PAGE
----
December 6, 2021

Sharing naloxone know-how

Pop-up event offers training on how identify, treat opioid overdoses

Jamie Costa/staff reporter

Olivia Carone, left, a SUNY Cortland student, listens as Jacqueline Allen, an AmeriCorps volunteer for Cortland Area Communities that Care, explains how naloxone is used to stop opioid overdoses. The training was during a pop-up event Wednesday in Cortland.

The red Salvation Army emblem glistened in the sun Wednesday behind Jacqueline Allen as she handed out bags containing white and pink naloxone nasal sprays to passers-by in Cortland.

Members of Cortland Area Communities That Care, HEALing Cortland and other community agencies spent the early afternoon training residents how to identify an overdose and how to administer naloxone nasally.

Training took five to 10 minutes. People were shown how to administer naloxone, a drug used to stop the progress of an opioid overdose, by pushing the pink release button between the finger holds and spraying naloxone up the person’s nose. Afterward, they were given an overdose rescue kit containing naloxone.


Signs of an overdose

  • Individual is passed out or nodding in and out of consciousness.
  • Slow breathing or gargled breathing.
  • Pinpoint pupils.
  • Nail beds might turn blue.
  • Pale, blue or cold skin.

— SOURCE: National Centers for Disease Control and Prevention


“There are no negative side effects,” said Allen, an AmeriCorps volunteer with CACTC. “This is why we are trying to get Narcan out into the community — you will save the person’s life 99% of the time if you get to them in time.”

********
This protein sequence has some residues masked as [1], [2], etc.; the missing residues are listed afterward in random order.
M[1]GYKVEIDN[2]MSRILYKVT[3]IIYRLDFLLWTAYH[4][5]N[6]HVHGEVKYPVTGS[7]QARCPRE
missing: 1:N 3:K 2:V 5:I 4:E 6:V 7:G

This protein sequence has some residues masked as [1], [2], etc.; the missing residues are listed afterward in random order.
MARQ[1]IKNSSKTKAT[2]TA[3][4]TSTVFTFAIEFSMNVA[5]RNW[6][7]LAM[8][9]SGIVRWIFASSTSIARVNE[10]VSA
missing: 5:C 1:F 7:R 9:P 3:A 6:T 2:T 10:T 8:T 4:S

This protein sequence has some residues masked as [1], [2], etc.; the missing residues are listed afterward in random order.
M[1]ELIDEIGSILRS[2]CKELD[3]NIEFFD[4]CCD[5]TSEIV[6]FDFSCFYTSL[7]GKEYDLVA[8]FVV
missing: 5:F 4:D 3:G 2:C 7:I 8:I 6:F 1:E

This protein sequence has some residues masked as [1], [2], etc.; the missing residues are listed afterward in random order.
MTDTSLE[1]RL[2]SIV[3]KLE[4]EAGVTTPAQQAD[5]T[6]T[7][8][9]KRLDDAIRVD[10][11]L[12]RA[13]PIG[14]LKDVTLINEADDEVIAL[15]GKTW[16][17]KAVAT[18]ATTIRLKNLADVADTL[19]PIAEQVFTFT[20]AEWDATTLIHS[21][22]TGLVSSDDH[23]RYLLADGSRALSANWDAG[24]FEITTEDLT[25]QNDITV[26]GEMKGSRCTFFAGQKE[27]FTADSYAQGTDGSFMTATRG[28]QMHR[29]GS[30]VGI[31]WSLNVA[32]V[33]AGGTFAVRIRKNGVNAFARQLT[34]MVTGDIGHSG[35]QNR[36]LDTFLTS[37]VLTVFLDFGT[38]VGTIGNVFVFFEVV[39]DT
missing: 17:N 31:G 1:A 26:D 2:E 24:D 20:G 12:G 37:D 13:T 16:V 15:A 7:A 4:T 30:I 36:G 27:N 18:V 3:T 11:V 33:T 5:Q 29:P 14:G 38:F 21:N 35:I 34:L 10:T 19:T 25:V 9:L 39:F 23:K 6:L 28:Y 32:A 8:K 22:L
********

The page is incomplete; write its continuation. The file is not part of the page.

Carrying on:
Cortland police responded to 55 opioid overdoses in 2020, more than twice what they responded to in 2017, said Jesse Abbott, Cortland’s community policing officer. Naloxone stops the progress of an opioid overdose.

Olivia Carone and Johanna Brown wanted to be trained for similar reasons — they both saw someone close to them overdose. For Brown, it was a best friend. For Carone, it was an ex-boyfriend.

“They gave him a ridiculous amount of Narcan,” said Carone, a community health major at SUNY Cortland. “If I was in a situation like that again, I would like to know how to use it.”

Because of the Good Samaritan Law that New York enacted in 1984, the person calling 911 and the person overdosing are protected from prosecution if drugs or drug paraphernalia are on the scene of an overdose.

“They want to make sure the people who are calling are focused on saving the life of the person who is overdosing,” Allen said.

The next naloxone training event will be March 10 at the Christ Community Church in Cortlandville.